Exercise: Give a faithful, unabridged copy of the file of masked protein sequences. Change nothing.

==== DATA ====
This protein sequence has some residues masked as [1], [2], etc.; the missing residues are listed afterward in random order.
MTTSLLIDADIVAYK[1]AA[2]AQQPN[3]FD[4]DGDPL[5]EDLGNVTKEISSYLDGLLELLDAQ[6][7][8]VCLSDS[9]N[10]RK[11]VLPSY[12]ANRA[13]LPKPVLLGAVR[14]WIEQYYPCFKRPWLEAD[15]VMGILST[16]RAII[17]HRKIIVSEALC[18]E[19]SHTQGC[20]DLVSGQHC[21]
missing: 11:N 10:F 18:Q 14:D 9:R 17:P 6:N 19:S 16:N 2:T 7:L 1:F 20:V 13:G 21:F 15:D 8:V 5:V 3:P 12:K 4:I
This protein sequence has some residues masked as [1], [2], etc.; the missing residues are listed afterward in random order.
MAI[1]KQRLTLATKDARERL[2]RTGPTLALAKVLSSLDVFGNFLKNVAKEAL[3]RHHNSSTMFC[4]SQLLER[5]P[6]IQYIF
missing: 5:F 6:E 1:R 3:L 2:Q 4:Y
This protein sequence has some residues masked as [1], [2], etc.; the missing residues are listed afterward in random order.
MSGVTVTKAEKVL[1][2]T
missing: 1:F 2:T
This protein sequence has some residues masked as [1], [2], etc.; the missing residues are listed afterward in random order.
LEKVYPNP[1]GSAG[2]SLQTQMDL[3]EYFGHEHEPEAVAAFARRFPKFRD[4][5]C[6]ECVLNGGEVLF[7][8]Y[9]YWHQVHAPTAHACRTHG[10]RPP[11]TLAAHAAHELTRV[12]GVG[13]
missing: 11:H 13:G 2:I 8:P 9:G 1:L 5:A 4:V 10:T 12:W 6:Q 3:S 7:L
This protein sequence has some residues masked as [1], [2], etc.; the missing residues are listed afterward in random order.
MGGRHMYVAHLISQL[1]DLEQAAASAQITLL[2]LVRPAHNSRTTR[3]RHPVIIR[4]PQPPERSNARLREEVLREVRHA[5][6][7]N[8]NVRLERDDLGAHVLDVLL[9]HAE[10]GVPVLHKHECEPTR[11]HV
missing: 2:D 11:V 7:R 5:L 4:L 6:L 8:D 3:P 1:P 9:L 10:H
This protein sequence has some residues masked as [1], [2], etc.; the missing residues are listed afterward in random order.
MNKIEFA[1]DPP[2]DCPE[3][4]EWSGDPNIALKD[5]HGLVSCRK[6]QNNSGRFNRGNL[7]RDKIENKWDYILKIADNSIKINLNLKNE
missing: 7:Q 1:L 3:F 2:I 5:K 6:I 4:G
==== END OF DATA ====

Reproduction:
This protein sequence has some residues masked as [1], [2], etc.; the missing residues are listed afterward in random order.
MTTSLLIDADIVAYK[1]AA[2]AQQPN[3]FD[4]DGDPL[5]EDLGNVTKEISSYLDGLLELLDAQ[6][7][8]VCLSDS[9]N[10]RK[11]VLPSY[12]ANRA[13]LPKPVLLGAVR[14]WIEQYYPCFKRPWLEAD[15]VMGILST[16]RAII[17]HRKIIVSEALC[18]E[19]SHTQGC[20]DLVSGQHC[21]
missing: 11:N 10:F 18:Q 14:D 9:R 17:P 6:N 19:S 16:N 2:T 7:L 1:F 20:V 13:G 21:F 15:D 8:V 5:V 3:P 12:K 4:I
This protein sequence has some residues masked as [1], [2], etc.; the missing residues are listed afterward in random order.
MAI[1]KQRLTLATKDARERL[2]RTGPTLALAKVLSSLDVFGNFLKNVAKEAL[3]RHHNSSTMFC[4]SQLLER[5]P[6]IQYIF
missing: 5:F 6:E 1:R 3:L 2:Q 4:Y
This protein sequence has some residues masked as [1], [2], etc.; the missing residues are listed afterward in random order.
MSGVTVTKAEKVL[1][2]T
missing: 1:F 2:T
This protein sequence has some residues masked as [1], [2], etc.; the missing residues are listed afterward in random order.
LEKVYPNP[1]GSAG[2]SLQTQMDL[3]EYFGHEHEPEAVAAFARRFPKFRD[4][5]C[6]ECVLNGGEVLF[7][8]Y[9]YWHQVHAPTAHACRTHG[10]RPP[11]TLAAHAAHELTRV[12]GVG[13]
missing: 11:H 13:G 2:I 8:P 9:G 1:L 5:A 4:V 10:T 12:W 6:Q 3:S 7:L
This protein sequence has some residues masked as [1], [2], etc.; the missing residues are listed afterward in random order.
MGGRHMYVAHLISQL[1]DLEQAAASAQITLL[2]LVRPAHNSRTTR[3]RHPVIIR[4]PQPPERSNARLREEVLREVRHA[5][6][7]N[8]NVRLERDDLGAHVLDVLL[9]HAE[10]GVPVLHKHECEPTR[11]HV
missing: 2:D 11:V 7:R 5:L 4:L 6:L 8:D 3:P 1:P 9:L 10:H
This protein sequence has some residues masked as [1], [2], etc.; the missing residues are listed afterward in random order.
MNKIEFA[1]DPP[2]DCPE[3][4]EWSGDPNIALKD[5]HGLVSCRK[6]QNNSGRFNRGNL[7]RDKIENKWDYILKIADNSIKINLNLKNE
missing: 7:Q 1:L 3:F 2:I 5:K 6:I 4:G